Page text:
Standard & Poor's expects the economy to slow down to a 2.5% GDP growth pace in 2007 from an estimated 3.5% in 2006, and the falloff in U.S. growth means it takes a smaller shock to cause a recession than it did a year ago.
"Whether the current Mideast conflict causes a recession depends mostly on how big the impact on oil supplies and prices becomes," explained Standard & Poor's Chief Economist David Wyss. "But this is still highly uncertain. At Standard & Poor's, we continue to believe that the most likely outcome is that cooler heads will eventually prevail and that oil prices will drop back from current peaks."
Standard & Poor's examined four different scenarios, but even worse cases--or combinations of the problems described below--are possible. The four scenarios are:
--The conflict is contained. The current fighting subsides without spreading to Syria or Iran. Oil prices subside to $70/barrel by year-end. --Iran shuts its taps. The conflict spreads to Iran, perhaps because of air strikes by Israel or the U.S. on nuclear or other facilities. Iran stops exporting oil. However, the Strait of Hormuz, through which most Persian Gulf oil flows, remains open, and Arab states continue to export. --The Gulf goes dry. As in the second scenario, except that Iran partially closes the Strait of Hormuz. Most Persian Gulf oil shipments are shut down for a period of six months before the vital shipping lane reopens. --The U.S. gets cut off. The Persian Gulf countries join in a selective embargo of the U.S., refusing to export oil to the world's biggest energy consumer but continuing to supply it at similar volume to Asia, Europe, and other oil-importing regions. Venezuela cooperates with the Arab embargo.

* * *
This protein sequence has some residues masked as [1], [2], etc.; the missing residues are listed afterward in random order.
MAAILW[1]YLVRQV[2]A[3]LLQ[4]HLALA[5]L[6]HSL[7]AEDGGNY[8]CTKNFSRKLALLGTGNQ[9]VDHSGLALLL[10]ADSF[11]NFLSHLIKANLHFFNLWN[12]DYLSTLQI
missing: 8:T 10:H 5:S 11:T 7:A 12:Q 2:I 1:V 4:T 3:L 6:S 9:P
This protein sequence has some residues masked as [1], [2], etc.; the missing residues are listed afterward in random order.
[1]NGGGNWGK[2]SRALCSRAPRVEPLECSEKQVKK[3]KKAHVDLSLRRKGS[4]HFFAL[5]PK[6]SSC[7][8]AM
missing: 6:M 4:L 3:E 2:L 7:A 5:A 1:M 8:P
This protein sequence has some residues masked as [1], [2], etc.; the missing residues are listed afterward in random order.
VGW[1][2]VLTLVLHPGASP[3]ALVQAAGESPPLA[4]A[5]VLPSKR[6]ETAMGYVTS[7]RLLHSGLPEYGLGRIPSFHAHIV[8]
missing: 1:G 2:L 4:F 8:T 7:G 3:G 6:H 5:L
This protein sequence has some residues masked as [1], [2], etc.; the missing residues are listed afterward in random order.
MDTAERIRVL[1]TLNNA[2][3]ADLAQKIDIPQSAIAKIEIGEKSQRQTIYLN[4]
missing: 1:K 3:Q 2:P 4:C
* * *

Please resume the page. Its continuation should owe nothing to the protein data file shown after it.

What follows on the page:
"Standard & Poor's base case assumes that the fighting is limited to Israel, Palestine, and Lebanon," Wyss added. "There is no impact on oil supplies, and prices drop slowly from current levels, which have a risk premium built into them."
"Again, worse cases than any of these are entirely possible, with resulting impacts on the U.S. and world economy that are nearly impossible to model. The best hope is for a diplomatic breakthrough--and a little luck--to help limit the outcome to the first scenario," Wyss concluded.
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